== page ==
either. No enthusiasm, only constraint, only suppressed defiance,
only bewailings. Gold is everything to them, women and men sigh
over that gold which they have to give.
"Look at them!" says the power that stands on the steps of the
throne. "It goes to their very hearts to offer it. May he who will
feel sympathy for them! They are mean, avaricious, arrogant. They
are no better than the covetous brigand whom I have sent against
A woman has sunk down on the ground by the vats. Does it cost her
so much pain to give her gold? Or is she perhaps the guilty one? Is
she the cause of the laments? Is it she who has betrayed the town?
Yes, it is she who has been King Valdemar's mistress. It is
She knows well that she need give no gold. Her father's house will
not be plundered, but she has collected what she possesses and
brings it. In the market-place she has been overcome by all the
misery she has seen and has sunk down in infinite despair.
He had been active and merry, the young goldsmith's apprentice who
served the year before in her father's house. It had been glorious
to stroll at his side through this same market-place, when the moon
rose from behind the gables and illumined the beauties of Visby.
She had been proud of him, proud of her father, proud of her town.
And now she is lying there, broken with grief. Innocent and yet
guilty! He who is sitting cold and cruel on the throne and who has
brought all this devastation on the town, is he the same as the one
who whispered sweet words to her? Was it to meet him that she
crept, when the night before she stole her father's keys and opened
the town-gate? And when she found her goldsmith's apprentice a
knight with sword in hand and a steel clad host behind him, what
did she think? Did she go mad at the sight of that stream of steel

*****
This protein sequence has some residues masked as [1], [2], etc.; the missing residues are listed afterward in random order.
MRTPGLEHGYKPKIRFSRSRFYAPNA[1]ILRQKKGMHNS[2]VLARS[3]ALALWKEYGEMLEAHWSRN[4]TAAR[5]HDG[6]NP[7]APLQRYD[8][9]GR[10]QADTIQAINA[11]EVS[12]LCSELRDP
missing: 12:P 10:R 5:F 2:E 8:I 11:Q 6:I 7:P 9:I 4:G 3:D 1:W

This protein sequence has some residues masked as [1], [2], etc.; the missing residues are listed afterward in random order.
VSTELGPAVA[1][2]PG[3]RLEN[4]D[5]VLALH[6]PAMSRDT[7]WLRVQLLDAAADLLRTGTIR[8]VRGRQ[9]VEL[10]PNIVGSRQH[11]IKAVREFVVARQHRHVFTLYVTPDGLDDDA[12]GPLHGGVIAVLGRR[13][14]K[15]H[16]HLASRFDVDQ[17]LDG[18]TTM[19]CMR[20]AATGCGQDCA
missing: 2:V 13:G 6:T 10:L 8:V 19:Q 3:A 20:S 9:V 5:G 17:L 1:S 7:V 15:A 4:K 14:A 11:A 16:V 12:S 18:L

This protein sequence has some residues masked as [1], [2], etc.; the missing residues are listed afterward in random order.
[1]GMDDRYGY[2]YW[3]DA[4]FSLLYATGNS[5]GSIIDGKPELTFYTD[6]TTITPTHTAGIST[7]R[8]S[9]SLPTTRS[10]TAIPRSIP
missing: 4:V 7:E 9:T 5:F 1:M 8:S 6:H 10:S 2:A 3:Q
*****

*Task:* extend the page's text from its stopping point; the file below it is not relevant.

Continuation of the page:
surging in through the gate which she had opened? Too late to
bemoan, maiden! Why did you love the enemy of your town? Visby is
fallen, its glory shall pass away. Why did you not throw yourself
down before the gate and let the steel-shod heels trample you to
death? Did you wish to live in order to see heaven's thunder-bolts
strike the transgressor?
Oh maiden, at his side stands Violence and protects him. He has
violated holier things than a trusting maiden. He does not even
spare God's own temple. He breaks away the shining carbuncles from
the church walls to fill the last vat.
The bearing of all the figures in the picture changes. Blind terror
fills everything living. The wildest soldier grows pale; the
burghers turn their eyes towards heaven; all await God's
punishment; all tremble except Violence on the steps of the throne
and the king who is his servant.
I wish that the artist had lived long enough to take me down to the
harbor of Visby and let me see those same burghers, when they
followed the departing fleet with their eyes. They cry curses out
over the waves. "Destroy them!" they cry. "Destroy them! Oh sea,
our friend, take back our treasures! Open thy choking depths under
the ungodly, under the faithless!"
And the sea murmurs a faint assent, and Violence, who stands on the
royal ship, nods approvingly. "That is right," he says. "To